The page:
White Sox and Indians reschedule their September 25 game for Yom Kippur

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The Chicago White Sox announced yesterday that their September 25th home game against the Indians has been moved up from 7:10 p.m. to 1:10 for Yom Kippur.

Though it wasn’t the team’s original intention to move game time up from 7:10 p.m., the White Sox will gain the services of third baseman Kevin Youkilis, who would not have played. The White Sox host the Cleveland Indians in the second of three games on Sept. 25.

Obviously it’s not just for Kevin Youkilis, of course. A lot of observant fans wouldn’t be able to watch or attend the game if it started after sundown that day either.

This is not unprecedented, of course. Off the top of my head I recall a couple of years ago that ESPN agreed to let the Yankees and Red Sox move what would have been a Sunday Night Baseball game to a day game on Yom Kippur, despite the fact that ESPN had contractual rights to keep it a night game. It’s probably happened other times too.

So yes baseball fans, there is an authority even higher than cable television out there.

Major League Baseball told Kolten Wong to ditch Hawaii tribute sleeve

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Derrick Goold of the St. Louis Post-Dispatch reports that Major League Baseball has told Cardinals infielder Kolten Wong that he has to get rid of the colorful arm sleeve he’s been wearing, pictured above, that pays tribute to his native Hawaii and seeks to raise awareness of recovery efforts from the destruction caused by the erupting Mount Kilauea.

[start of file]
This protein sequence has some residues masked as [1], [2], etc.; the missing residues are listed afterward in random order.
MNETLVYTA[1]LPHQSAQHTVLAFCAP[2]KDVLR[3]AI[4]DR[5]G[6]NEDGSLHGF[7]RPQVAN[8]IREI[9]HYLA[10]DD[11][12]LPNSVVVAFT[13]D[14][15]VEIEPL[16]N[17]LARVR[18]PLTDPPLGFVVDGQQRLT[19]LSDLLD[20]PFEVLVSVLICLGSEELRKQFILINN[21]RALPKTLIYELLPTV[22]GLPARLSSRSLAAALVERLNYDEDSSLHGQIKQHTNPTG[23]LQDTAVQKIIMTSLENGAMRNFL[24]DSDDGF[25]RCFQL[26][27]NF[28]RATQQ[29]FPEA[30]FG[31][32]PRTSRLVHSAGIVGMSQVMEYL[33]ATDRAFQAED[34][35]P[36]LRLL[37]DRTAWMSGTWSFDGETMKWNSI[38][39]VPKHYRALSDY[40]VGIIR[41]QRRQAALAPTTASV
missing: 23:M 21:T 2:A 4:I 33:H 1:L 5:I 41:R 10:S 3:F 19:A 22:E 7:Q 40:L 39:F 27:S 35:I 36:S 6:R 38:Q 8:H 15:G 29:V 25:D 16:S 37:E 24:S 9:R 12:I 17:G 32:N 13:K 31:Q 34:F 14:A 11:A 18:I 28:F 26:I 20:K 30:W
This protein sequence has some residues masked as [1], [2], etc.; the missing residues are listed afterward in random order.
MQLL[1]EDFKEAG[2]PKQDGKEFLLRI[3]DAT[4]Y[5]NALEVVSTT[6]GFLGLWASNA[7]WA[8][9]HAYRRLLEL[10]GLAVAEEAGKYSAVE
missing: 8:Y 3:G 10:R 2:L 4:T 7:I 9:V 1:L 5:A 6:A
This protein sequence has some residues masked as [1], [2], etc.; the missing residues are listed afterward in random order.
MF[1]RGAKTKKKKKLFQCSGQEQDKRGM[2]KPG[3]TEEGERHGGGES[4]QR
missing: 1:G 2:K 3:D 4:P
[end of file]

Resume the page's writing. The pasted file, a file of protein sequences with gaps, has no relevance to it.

Goold:

[Wong] has been notified by Major League Baseball that he will face a fine if he continues to wear an unapproved sleeve that features Hawaiian emblem. Wong said he will stash the sleeve, like Jose Martinez had to do with his Venezuelan-flag sleeve, and find other ways to call attention to his home island.

Willson Contreras was likewise told to ditch his Venezuela sleeve.

None of these guys are being singled out, it seems. Rather, this is all part of a wider sweep Major League Baseball is making with respect to the uniformity of uniforms. As Goold notes at the end of his piece, however, MLB has no problem whatsoever with players wearing a non-uniform article of underclothing as long as it’s from an MLB corporate sponsor. Such as this sleeve worn by Marcell Ozuna, and supplied by Nike that, last I checked, were not in keeping with the traditional St. Louis Cardinals livery:

ST. LOUIS, MO – MAY 22: Marcell Ozuna #23 of the St. Louis Cardinals celebrates after recording his third hit of the game against the Kansas City Royals in the fifth inning at Busch Stadium on May 22, 2018 in St. Louis, Missouri. (Photo by Dilip Vishwanat/Getty Images)

If Nike was trying to get people to buy Hawaii or Venezuela compression sleeves, I’m sure there would be no issue here. They’re not, however, and it seems like creating awareness and support for people suffering from natural, political and humanitarian disasters do not impress the powers that be nearly as much.